Thursday, June 30, 2011

Absences Speak Loudly at Video Game Expo
Published: June 12, 2011

This article underscores the myopic view of the future held by leaders with very successful products/systems. It builds off the last posting on: “Building a Shared Mental Model to Rekindle Collaboration”. What is the correct mental model for this business? My guess it is not those espoused by the leaders of Microsoft, Sony, and Nintendo but the opportunity potential from Apple and Facebook systems. Without recognizing the realty of the situation and aggressively pursuing alternate business designs to create a more robust portfolio in the future, my bet on sustained growth is not on the big “off-the-shelf” offerings but a rather one with a richer mix of the alternate model. What set of questions would you offer to force the CEO’s of these companies to change their corporate mindsets for this situation?

LOS ANGELES — The big names were all here last week at the Electronic Entertainment Expo, the video game industry’s annual conclave — Microsoft, with its XBox; Sony, with its PlayStation; and Nintendo, with its Wii. But they all make console games, and these days the game platforms enjoying the most explosive growth are a social network — Facebook — and a mobile device maker — Apple.(THIS IS THE CORRECT MENTAL STATE VIEW OF THE FUTURE)...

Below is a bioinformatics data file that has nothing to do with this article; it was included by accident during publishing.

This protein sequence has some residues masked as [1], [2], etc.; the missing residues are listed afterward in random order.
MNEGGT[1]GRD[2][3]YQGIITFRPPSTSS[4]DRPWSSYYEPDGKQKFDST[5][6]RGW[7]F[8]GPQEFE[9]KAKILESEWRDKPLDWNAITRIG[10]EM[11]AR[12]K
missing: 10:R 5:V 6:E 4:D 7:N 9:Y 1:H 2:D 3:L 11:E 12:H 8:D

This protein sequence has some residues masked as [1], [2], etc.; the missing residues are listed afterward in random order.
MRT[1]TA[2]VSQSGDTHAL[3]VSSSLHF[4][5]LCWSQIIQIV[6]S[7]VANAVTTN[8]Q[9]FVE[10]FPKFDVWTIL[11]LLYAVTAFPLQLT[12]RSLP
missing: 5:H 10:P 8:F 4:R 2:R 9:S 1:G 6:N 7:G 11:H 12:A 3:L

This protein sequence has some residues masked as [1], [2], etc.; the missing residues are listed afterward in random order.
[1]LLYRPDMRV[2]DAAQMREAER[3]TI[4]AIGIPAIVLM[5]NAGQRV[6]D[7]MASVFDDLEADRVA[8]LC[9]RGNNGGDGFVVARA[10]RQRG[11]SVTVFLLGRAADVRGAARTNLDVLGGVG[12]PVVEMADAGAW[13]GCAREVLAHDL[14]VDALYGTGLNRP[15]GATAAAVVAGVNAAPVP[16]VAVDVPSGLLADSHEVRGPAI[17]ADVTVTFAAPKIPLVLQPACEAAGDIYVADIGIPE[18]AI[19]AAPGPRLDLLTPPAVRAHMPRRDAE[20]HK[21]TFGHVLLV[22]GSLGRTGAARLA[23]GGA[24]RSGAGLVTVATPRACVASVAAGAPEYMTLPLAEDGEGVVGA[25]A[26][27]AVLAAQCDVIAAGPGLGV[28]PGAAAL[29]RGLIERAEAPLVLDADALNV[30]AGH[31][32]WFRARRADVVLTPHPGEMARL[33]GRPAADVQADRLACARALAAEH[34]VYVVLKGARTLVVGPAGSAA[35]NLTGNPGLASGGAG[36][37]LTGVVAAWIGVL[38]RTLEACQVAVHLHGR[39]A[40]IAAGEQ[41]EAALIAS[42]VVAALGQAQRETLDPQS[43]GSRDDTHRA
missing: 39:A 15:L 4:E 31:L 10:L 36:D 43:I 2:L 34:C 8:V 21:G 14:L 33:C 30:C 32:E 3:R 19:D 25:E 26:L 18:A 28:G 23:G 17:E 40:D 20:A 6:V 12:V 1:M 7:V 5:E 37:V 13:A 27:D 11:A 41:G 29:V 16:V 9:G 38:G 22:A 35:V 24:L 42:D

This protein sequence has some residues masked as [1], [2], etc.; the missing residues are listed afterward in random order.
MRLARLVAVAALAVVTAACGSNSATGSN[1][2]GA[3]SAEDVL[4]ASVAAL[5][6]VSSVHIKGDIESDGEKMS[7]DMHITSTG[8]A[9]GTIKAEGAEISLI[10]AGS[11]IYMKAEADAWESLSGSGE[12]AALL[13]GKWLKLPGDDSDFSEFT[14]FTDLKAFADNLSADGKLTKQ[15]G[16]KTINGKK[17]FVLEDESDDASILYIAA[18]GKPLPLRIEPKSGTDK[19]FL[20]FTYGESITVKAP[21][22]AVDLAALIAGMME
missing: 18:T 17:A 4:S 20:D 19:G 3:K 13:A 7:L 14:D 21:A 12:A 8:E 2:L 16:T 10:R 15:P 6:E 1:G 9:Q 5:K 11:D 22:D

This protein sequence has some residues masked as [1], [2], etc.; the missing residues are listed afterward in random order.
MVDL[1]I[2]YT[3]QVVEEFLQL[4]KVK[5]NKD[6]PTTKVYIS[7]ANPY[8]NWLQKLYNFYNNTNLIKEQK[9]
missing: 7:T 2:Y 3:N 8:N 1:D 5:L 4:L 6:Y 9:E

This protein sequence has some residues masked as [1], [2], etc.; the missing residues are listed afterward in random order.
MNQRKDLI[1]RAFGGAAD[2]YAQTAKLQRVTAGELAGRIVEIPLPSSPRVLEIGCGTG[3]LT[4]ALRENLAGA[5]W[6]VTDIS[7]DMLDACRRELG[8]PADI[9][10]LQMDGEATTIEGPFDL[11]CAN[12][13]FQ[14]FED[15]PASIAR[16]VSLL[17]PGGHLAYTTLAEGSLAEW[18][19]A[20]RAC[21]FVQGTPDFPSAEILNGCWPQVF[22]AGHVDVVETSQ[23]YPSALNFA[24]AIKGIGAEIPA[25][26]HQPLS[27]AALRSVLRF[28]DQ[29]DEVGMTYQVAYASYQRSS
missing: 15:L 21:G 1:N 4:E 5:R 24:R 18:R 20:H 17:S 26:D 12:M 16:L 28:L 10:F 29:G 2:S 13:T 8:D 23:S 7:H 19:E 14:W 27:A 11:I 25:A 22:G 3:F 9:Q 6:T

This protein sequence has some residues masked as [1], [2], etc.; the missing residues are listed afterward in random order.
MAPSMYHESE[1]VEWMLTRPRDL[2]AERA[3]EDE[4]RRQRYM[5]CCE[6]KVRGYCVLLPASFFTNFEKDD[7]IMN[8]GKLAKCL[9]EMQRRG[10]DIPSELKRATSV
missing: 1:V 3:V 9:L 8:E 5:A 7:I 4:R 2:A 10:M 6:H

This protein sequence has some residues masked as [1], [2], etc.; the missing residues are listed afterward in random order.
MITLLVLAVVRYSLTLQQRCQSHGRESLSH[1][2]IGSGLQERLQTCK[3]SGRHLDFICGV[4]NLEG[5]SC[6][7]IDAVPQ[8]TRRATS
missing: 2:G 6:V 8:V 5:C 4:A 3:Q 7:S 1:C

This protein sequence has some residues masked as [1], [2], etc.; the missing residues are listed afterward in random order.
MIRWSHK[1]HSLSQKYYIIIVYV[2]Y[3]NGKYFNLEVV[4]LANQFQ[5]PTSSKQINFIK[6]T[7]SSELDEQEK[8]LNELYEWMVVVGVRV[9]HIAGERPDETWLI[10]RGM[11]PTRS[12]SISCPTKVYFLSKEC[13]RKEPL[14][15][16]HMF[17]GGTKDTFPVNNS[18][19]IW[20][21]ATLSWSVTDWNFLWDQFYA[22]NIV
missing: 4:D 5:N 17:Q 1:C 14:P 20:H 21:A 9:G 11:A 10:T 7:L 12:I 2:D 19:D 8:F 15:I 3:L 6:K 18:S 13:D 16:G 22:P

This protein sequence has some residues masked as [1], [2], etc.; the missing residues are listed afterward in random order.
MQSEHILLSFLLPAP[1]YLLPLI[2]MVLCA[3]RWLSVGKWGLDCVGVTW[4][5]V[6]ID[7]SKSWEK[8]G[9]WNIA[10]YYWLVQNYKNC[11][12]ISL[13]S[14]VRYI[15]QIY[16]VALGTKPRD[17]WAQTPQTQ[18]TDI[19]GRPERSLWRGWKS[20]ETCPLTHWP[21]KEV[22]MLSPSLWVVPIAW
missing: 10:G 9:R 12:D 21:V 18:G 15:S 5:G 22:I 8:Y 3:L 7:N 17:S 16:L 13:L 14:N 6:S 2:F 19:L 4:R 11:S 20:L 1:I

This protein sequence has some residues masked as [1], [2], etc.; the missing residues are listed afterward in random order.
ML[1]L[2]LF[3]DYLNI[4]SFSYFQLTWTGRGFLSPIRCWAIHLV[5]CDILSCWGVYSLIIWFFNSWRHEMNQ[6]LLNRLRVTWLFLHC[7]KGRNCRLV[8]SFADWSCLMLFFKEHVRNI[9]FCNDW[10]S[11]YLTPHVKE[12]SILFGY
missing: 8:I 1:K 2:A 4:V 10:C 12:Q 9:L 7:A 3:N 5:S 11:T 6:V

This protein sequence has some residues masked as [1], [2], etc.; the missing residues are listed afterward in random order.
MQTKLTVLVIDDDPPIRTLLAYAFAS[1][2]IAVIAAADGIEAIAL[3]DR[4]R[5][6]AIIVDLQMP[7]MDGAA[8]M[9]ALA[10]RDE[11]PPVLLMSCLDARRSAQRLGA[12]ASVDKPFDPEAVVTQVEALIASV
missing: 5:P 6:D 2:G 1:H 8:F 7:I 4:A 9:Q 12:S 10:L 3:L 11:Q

...That deadly confusion begins with a flawed mental model that fails to reflect reality but still serves as the basis for taking action. Like people in survival situations, the ability to develop an accurate mental model often separates successful companies from organizations that do not survive.So what exactly is a company's mental model? Simply put, a robust mental model eliminates internal confusion. The mental model is a framework that simplifies a potentially complicated strategy, allowing everyone in the organization to internalize the strategy and be guided by it.Great companies build and share their mental model internally in ways that enable managers and employees to independently make critical decisions day in and day out that are aligned with the strategy. Without a strong mental model strategy can become open to interpretation, decision making can become bogged down, or both can occur at once........The sales team prided itself on bringing in the biggest deals with huge volumes from these target customers. Their mental model was essentially, "Big customers, big volumes, big dollars".While this interpretation of the strategy seems valid, there was a fatal flaw: big customers with big print volumes also command big discounts........A simple, but powerful exercise for building a shared mental model brought the cross-functional teams together. Using this approach, each function separately answered a series of key questions, including:Which customers are the most profitable?  How well aligned is our value proposition to their demands?  What differentiates our value proposition from competition? How will we compete and win?

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